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NASA - NASA Chat: The Moon's Earth-like Core
January 20, 2011
 

Artist concept of the lunar core An artist's rendering of the lunar core as identified in new findings by a NASA-led research team. (NASA/MSFC/Renee Weber)

Passive Seismic Experiment deployed on the moon by Apollo 14 A close-up view of the Passive Seismic Experiment, a component of the Apollo Lunar Surface Experiments Package (ALSEP) which was deployed on the Moon by the Apollo 14 astronauts during their first extravehicular activity (EVA-1). (NASA/JSC)

Apollo 8 image of the moon Apollo 8 image of the moon. (NASA)

More Information
Worldbook@NASA: Moon
Link: NASA Moon Facts
Link: Moon FAQ
Link: Lunar Impacts
State-of-the-art seismological techniques applied to Apollo-era data suggest our moon has a core similar to Earth's. Uncovering details about the lunar core is critical for developing accurate models of the moon's formation. The data sheds light on the evolution of a lunar dynamo - a natural process by which our moon may have generated and maintained its own strong magnetic field.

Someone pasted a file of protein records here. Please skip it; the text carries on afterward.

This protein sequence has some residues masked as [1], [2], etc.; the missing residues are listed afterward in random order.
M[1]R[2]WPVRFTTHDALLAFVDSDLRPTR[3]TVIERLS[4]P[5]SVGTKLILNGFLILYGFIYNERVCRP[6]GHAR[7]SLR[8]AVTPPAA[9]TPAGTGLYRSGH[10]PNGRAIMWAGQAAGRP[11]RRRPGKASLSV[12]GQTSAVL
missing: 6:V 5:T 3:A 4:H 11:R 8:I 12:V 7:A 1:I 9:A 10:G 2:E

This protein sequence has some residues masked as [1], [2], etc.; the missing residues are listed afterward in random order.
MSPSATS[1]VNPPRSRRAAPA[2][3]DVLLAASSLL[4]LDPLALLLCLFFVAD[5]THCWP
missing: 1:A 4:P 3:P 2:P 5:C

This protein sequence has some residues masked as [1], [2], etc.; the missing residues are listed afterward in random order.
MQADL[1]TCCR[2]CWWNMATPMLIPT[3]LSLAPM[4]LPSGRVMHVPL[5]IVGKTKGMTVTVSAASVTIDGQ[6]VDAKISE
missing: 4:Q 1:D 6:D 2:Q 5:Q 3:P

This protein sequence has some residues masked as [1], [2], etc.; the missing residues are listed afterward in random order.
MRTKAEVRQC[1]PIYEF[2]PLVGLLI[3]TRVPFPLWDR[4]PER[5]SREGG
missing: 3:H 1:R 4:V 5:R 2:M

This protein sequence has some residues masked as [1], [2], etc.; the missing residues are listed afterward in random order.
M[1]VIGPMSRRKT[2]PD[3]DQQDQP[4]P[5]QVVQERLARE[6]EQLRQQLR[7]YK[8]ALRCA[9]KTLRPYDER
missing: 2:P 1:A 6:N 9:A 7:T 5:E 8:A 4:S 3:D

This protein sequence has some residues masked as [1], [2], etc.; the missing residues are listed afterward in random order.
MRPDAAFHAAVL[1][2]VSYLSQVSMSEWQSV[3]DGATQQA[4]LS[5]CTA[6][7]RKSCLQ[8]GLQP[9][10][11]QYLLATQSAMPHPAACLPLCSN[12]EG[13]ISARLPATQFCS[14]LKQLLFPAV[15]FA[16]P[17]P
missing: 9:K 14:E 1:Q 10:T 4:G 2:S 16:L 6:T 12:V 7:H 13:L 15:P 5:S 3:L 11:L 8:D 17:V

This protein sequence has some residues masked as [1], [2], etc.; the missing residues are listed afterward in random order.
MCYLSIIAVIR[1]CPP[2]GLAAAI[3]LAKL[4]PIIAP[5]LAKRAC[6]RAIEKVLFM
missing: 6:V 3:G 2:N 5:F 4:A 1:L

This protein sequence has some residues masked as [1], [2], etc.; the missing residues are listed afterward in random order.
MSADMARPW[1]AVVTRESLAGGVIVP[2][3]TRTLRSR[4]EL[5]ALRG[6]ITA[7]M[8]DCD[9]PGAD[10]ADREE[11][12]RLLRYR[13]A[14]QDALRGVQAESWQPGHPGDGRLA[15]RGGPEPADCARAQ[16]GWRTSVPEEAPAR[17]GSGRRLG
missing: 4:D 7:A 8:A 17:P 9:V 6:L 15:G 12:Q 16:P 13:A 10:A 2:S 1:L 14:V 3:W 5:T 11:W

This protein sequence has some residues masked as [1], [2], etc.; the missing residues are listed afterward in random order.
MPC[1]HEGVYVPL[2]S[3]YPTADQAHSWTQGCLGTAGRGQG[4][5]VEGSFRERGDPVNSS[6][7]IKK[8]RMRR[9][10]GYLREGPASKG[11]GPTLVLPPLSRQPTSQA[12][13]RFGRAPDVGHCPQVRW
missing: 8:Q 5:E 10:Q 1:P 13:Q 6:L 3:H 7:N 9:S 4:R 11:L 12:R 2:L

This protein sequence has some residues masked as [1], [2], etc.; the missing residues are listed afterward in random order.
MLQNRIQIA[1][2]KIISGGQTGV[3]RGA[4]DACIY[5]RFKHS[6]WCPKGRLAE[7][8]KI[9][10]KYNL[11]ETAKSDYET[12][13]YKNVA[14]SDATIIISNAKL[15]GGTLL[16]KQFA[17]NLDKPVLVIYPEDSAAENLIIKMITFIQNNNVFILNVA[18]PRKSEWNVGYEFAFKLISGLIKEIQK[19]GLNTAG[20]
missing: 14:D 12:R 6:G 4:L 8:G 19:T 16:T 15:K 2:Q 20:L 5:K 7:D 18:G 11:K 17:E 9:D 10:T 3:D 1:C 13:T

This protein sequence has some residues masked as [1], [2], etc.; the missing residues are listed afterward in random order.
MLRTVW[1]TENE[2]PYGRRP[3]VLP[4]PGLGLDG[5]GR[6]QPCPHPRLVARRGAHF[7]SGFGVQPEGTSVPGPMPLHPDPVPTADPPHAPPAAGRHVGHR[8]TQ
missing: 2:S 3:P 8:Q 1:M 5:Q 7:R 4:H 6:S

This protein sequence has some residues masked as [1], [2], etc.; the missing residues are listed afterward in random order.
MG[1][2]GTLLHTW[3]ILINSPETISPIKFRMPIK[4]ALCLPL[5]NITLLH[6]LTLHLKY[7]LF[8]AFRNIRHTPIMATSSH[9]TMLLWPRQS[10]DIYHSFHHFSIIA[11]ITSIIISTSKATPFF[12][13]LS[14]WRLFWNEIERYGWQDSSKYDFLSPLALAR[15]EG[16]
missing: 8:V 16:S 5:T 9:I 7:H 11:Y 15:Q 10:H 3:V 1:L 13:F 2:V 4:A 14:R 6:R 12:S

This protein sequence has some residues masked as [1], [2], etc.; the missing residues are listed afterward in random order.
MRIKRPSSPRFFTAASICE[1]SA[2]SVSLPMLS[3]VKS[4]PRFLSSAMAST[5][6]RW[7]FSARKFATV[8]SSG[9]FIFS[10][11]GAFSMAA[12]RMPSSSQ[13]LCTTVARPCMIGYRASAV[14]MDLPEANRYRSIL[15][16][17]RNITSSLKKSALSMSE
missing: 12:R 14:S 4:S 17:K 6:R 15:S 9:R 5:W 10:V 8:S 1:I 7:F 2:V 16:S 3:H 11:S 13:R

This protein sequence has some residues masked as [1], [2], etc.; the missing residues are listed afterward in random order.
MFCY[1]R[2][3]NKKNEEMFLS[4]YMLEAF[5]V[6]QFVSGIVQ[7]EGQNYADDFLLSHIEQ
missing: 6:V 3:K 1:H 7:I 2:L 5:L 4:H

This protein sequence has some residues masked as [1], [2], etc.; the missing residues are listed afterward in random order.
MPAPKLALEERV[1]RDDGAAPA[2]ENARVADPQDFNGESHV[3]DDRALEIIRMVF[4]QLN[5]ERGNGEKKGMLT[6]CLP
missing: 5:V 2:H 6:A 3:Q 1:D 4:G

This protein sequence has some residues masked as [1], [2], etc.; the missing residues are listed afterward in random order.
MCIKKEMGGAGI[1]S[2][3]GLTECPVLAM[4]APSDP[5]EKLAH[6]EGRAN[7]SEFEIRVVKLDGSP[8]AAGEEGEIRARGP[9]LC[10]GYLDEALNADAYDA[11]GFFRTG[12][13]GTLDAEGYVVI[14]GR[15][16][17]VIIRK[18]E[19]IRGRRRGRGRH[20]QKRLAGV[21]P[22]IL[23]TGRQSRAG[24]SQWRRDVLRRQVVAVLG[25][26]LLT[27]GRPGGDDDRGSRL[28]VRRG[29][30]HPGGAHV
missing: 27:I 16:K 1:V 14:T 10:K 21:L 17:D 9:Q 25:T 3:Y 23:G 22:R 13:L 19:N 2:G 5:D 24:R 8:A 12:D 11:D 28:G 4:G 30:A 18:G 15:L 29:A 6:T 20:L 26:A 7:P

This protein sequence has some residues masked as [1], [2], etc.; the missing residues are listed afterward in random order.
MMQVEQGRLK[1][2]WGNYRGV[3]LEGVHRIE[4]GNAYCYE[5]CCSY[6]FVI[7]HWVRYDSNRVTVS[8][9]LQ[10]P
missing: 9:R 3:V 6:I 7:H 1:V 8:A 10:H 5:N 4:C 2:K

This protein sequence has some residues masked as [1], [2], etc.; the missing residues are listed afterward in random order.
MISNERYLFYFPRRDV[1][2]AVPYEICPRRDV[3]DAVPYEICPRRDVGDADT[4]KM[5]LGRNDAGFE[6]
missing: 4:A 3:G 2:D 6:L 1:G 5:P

The team's findings suggest the moon possesses a solid, iron-rich inner core with a radius of nearly 150 miles and a fluid, primarily liquid-iron outer core with a radius of roughly 205 miles. Where it differs from Earth is a partially molten boundary layer around the core estimated to have a radius of nearly 300 miles. The research indicates the core contains a small percentage of light elements such as sulfur, echoing new seismology research on Earth that suggests the presence of light elements - such as sulfur and oxygen - in a layer around our own core.

The researchers used extensive data gathered during the Apollo-era moon missions. The Apollo Passive Seismic Experiment consisted of four seismometers deployed between 1969 and 1972, which recorded continuous lunar seismic activity until late-1977.